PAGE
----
If you follow me on Twitter, you’ve surely noticed that I often tweet about the Chicago Bulls these days, with the Cubs making only occasional appearances. It’s a kind of reversion to the pre-1998 me, when the Cubs were abysmal and the Bulls were, well, the Bulls of the ’90s. You can guess which team I, along with every other young kid in Chicagoland, gave my attention to. It was only after M.J. retired and Sammy Sosa made the Cubs relevant again that I really started following pro baseball.
Predictably, my attention has swung back the other way more than a decade later. The Cubs are in a fallow period, and suddenly, after years of floundering, the Bulls are championship contenders again. Derrick Rose — who entered the NBA as the Cubs began their downward swing and with whom I’ve always felt that weird we’re-the-same-age kinship — is an MVP candidate, leading the Bulls to (as I write this) the best record in the East. Plus there’s the nostalgia overload that was last Saturday’s ‘90-91 title anniversary event. I’ve been sucked all the way back in.
So when I hadn’t heard of that minor-league Cub, it startled me for a second, but no longer. I can name every Bull, something I can only mostly do for the Cubs, and that’s fine by me. So it is with interest and passion, beyond just sports teams. And who knows? Ten years from now I might be a whacked-out Bears fan or something.
I’ll always hate the Sox, though, no matter how bad the rest of Chicago’s teams. You’ve got to have some standards, you know.
I never saw Ron Santo play; by the time I was born he was already long-retired. But for every year I can remember, he was behind the mic for Cubs games on WGN Radio, letting his Cubbie-blue blood on the air 162 days a year. Ron’s resolve was unparalleled, and if he could suffer through so many years of losing and misfortune, on the field and in the booth, through all the devastating Hall of Fame snubs, through the diabetes that took his legs, through the cancer that took his life, and still, after all that battering, radiate hope for the Cubs and the future, then certainly, no matter how dark the day, I could keep going, too.
I’ll always remember Ron, not because he was always insightful or witty on the air, because he wasn’t often either. No, I’ll remember his humanity, his wide-open heart, his unflinching courage, and his boundless faith in his beloved ball club.
A greater Cubs fan there never was.
I spend a good amount of time each day in front of my laptop, reading. For news and blog posts, the computer’s great, but for long reads it’s a terrible pain. Poor design and backlit screens wear on the eyes, and distractions abound. The result: I’d send many stories to Instapaper, but read few of them. In the evenings I’d reach for the book beside my bed, not my laptop.
Until the Kindle.
A recent birthday gift, the Kindle finally gives me the means to read the web’s bounty of long-form journalism, which I love so dearly, without wanting to gouge out my eyes afterwards. I can sit in bed with this tiny thing and have access to anything I want to read—be it books or Instapaper’ed articles—on a screen that looks awfully similar to a printed page. At last I can read whatever, whenever and wherever I want. That still seems like sorcery to me.
In the last few months, I’ve read more great stories than over any other span I can remember. And with so many Kindles, iOS devices and other reading machines now in the hands of consumers, I know I’m not alone. That bodes well for journalism and publishing, and a more promising future for both I can’t imagine.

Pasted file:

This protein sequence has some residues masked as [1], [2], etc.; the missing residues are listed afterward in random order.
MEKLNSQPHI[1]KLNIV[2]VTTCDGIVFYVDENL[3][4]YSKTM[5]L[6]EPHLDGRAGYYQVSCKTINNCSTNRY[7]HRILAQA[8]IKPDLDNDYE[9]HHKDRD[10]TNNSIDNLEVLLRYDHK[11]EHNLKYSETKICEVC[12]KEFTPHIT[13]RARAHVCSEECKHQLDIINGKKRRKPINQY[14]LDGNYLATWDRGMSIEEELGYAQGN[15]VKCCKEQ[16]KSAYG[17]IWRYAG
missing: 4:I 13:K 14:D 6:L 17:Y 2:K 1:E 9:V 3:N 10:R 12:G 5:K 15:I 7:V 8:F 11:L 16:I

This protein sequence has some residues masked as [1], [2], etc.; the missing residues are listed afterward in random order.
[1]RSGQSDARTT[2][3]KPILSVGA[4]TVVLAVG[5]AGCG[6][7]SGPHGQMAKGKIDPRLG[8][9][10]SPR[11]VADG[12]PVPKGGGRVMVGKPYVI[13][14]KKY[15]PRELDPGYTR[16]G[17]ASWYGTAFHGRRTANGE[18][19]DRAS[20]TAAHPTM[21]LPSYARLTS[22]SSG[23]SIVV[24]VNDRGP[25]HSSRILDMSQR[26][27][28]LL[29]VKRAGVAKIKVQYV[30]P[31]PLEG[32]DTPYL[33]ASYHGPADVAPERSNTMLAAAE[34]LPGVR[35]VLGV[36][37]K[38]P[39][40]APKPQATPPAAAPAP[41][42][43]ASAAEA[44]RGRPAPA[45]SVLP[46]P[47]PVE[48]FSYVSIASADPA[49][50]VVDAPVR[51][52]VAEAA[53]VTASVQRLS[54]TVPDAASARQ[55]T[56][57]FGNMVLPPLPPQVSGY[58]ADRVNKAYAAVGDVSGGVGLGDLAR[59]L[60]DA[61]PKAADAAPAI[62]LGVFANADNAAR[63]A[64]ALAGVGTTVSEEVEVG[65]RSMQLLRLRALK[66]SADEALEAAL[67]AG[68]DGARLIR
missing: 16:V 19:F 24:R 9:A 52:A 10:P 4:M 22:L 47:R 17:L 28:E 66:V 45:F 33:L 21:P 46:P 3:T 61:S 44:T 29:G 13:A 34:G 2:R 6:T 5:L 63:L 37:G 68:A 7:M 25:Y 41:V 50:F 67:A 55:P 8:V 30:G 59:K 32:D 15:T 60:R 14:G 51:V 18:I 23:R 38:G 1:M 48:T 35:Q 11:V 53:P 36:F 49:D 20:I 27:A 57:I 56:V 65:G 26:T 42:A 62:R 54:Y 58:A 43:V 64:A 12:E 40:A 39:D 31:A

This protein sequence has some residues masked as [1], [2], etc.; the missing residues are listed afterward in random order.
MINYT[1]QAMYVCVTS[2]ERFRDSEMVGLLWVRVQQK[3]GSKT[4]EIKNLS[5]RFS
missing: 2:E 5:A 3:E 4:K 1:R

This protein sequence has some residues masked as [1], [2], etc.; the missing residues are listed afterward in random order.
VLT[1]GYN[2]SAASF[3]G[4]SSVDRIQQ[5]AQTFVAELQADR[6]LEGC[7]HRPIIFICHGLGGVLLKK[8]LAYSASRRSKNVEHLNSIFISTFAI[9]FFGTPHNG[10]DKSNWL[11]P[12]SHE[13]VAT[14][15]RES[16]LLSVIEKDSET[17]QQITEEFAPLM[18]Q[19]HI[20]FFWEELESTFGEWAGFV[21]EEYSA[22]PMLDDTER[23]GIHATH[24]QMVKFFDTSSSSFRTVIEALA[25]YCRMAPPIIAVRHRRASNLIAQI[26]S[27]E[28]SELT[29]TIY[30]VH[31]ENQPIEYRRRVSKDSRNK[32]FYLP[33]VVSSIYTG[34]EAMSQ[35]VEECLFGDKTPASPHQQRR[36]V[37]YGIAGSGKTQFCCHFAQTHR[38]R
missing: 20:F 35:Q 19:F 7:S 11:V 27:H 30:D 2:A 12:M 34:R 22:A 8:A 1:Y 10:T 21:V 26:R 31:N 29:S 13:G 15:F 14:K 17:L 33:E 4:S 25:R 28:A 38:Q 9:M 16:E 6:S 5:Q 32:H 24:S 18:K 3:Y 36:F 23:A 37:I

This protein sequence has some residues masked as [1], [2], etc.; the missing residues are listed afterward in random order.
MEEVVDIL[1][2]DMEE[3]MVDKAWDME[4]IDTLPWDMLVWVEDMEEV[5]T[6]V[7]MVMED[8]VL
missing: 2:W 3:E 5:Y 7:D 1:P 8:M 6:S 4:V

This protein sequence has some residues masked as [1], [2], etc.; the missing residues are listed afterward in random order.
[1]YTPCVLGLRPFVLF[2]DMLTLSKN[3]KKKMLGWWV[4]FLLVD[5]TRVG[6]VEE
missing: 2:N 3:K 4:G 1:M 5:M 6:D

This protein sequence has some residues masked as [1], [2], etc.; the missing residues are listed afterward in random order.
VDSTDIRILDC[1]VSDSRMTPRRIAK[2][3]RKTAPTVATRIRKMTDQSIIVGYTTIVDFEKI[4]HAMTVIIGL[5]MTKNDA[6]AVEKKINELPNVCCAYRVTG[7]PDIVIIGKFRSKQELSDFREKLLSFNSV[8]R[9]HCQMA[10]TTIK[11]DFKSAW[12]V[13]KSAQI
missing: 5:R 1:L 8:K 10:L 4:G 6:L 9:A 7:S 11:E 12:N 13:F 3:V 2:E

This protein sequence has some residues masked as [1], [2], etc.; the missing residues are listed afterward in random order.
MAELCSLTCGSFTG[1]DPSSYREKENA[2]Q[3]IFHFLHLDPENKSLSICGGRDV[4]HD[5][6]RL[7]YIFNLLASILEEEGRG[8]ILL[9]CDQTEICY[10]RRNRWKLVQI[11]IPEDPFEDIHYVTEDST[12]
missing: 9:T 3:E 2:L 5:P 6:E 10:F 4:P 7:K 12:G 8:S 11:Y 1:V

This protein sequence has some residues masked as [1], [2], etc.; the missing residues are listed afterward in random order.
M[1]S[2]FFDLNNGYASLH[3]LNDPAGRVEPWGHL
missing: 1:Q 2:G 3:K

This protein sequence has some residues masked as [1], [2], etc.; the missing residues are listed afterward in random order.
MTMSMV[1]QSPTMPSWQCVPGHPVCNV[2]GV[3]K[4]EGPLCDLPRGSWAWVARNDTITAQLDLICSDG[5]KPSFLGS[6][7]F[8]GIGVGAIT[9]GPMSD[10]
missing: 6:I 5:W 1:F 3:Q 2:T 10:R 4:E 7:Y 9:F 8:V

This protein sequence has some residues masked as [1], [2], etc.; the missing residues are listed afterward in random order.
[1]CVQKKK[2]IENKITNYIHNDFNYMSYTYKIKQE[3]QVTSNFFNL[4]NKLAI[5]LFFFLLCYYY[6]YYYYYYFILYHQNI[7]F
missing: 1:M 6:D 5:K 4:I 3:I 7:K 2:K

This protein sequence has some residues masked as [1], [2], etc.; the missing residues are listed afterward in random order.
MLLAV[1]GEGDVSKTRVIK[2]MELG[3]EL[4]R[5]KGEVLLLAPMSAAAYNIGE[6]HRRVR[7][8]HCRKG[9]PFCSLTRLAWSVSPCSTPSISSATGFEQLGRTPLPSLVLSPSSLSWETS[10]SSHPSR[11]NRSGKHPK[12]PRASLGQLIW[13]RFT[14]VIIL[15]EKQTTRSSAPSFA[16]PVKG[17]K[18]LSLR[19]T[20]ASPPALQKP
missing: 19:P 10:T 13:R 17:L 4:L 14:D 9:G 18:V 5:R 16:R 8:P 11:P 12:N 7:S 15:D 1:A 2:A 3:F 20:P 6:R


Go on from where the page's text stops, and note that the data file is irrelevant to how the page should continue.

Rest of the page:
Witness the crush of people in front of the 10-foot-wide window into Wrigley Field. Where they congregated before 2006, when the knothole in the outfield wall was carved, I do not know. But they are together now.
A friend and I went to the Cubs’ home opener a few years ago. We had no tickets and no plan, just too much time on a cool, spring afternoon and a desire to be there. We jogged to the Purple Line and got to Wrigley soon after the first pitch. The oscillating hum of 40,000 hopeful fans flooded our ears. We circled the ballpark, past the Waveland ballhawks perched on their folding chairs, and, in the distance on Sheffield, there they were.
I counted a dozen as we took our place behind them. Like us, they were ticketless and wanted only to catch a glimpse of their heroes, their fleet-footed gods, through the chain-link fence. They crowded around the knothole, peering into right field with faces pressed close, and chattered about the game and their lives. Most were probably homeless. A tall, thin man sporting Cubs hat and unkempt beard alternated between bites of a McDonald’s burger and swigs of something pungent from a bottle swaddled in a paper bag. An older woman, silver-streaked hair in disarray, held a small battery-powered radio to her ear, listening intently to WGN’s Ron Santo and Pat Hughes. Another, a rotund man with twinkling eyes, crooned softly in his hoarse baritone, the songs absurdist and surely of his own devising. No one seemed to mind.
When a Cub swatted a hit, fanned a batter or did something similarly momentous, the onlookers traded celebratory high-fives and exclamations, even with us. We edged closer every inning, sucked in by their charm. When a Brewer drove a ball into the corner and against our gate, we all spasmed in excitement as Kosuke Fukudome, the Cubs’ rightfielder, ran toward us to retrieve the ball. We could hear the thunder of his feet on the warning track dirt, the grunt that escaped his lips as he threw the ball toward the infield with an audible whoosh of the arm. We were captivated; we were one.
Fukudome, a Japanese import playing his first game at Wrigley, stepped to the plate in the last of the ninth with two runners on and the Cubs down by three. The crowd roared and we rattled our fence, tingling from the electricity in the air. A home run was too much to ask for, we knew. Just get on base somehow, we prayed. Don’t let this end. The pitch hurtled toward home. Fukudome swung and the ball leapt from his bat, climbing high and toward the part of the outfield our little window would not allow us to see. It flew out of sight.
Then the crowd erupted. He had tied it! As Fukudome trotted around the bases, my friend and I celebrated with these eccentric strangers-turned-comrades, several of them dancing odd jigs, united by a brief but fantastic moment in time. One young man insisted on sharing a chest bump with everyone.
The game went into extra innings, but we had to leave before the conclusion. I had an evening lab and, the quarter having just started, I couldn’t miss the first class. We waved goodbye and walked to the El, still buzzing. The Cubs would lose a heartbreaker as I rode back to school, and the ballpark was surely filled with pained wails and moans. But for a few moments that day at the knothole, the Cubs brought us all pure, collective joy—and nary a bit of fatigue.
A great Western, and very funny, too.
Hailee Steinfeld and Jeff Bridges are getting plenty of well-deserved accolades, but the brief performances from a smattering of actors—like Ed Corbin, Joe Stevens and Barry Pepper—really made the movie for me.